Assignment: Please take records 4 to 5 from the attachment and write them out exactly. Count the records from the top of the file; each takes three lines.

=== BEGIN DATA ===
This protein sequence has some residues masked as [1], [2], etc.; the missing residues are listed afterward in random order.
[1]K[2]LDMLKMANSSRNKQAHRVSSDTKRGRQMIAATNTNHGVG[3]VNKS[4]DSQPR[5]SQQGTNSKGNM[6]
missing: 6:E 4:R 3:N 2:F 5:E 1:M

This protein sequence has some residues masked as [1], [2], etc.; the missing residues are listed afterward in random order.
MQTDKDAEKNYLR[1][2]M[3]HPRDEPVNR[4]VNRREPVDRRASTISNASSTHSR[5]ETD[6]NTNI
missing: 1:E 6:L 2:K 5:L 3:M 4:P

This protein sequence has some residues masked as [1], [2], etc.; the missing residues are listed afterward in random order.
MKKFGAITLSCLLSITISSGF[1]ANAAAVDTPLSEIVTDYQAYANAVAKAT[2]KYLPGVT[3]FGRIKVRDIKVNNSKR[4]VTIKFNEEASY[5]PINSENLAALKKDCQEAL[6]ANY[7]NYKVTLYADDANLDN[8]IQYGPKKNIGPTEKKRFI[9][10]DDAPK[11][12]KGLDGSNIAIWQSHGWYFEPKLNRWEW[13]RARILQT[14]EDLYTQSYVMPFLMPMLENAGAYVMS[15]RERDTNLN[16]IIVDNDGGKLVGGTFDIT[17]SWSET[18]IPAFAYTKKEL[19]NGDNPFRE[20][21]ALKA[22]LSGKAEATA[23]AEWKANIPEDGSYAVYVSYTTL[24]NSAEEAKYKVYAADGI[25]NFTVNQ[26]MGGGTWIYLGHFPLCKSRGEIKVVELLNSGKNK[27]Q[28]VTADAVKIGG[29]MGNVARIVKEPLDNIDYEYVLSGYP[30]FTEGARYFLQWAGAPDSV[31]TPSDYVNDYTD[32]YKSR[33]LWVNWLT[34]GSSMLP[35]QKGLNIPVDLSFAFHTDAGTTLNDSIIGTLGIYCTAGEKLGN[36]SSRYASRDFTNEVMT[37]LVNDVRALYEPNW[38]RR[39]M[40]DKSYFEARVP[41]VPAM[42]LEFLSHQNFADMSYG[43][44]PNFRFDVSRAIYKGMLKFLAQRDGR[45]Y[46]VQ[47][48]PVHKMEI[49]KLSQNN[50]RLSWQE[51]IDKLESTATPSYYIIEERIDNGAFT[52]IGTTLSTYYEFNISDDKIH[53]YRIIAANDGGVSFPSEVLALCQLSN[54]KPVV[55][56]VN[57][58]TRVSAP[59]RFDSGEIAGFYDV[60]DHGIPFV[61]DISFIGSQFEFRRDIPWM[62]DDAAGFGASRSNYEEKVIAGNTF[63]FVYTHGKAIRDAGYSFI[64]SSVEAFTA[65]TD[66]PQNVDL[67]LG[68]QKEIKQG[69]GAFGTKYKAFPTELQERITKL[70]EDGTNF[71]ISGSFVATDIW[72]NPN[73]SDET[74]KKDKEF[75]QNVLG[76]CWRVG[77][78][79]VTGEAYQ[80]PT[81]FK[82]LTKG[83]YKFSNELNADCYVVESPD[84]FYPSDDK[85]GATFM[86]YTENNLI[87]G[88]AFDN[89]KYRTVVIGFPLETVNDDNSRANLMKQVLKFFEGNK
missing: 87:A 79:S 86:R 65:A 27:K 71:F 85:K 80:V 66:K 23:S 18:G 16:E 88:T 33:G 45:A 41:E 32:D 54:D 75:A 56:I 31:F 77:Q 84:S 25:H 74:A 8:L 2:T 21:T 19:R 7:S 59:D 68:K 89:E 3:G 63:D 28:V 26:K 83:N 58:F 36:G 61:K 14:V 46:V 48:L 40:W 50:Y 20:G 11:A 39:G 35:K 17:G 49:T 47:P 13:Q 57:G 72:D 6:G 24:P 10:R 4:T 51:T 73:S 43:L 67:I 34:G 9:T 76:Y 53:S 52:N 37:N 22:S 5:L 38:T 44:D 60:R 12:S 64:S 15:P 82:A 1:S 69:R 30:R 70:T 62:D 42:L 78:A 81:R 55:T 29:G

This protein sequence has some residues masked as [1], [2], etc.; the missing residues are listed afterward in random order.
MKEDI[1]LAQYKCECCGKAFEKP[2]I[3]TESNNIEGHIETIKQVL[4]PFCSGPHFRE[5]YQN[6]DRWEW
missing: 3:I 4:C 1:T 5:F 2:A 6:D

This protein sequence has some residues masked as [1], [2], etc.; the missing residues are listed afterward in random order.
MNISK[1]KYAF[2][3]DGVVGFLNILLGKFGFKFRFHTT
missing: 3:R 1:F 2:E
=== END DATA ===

This protein sequence has some residues masked as [1], [2], etc.; the missing residues are listed afterward in random order.
MKEDI[1]LAQYKCECCGKAFEKP[2]I[3]TESNNIEGHIETIKQVL[4]PFCSGPHFRE[5]YQN[6]DRWEW
missing: 3:I 4:C 1:T 5:F 2:A 6:D

This protein sequence has some residues masked as [1], [2], etc.; the missing residues are listed afterward in random order.
MNISK[1]KYAF[2][3]DGVVGFLNILLGKFGFKFRFHTT
missing: 3:R 1:F 2:E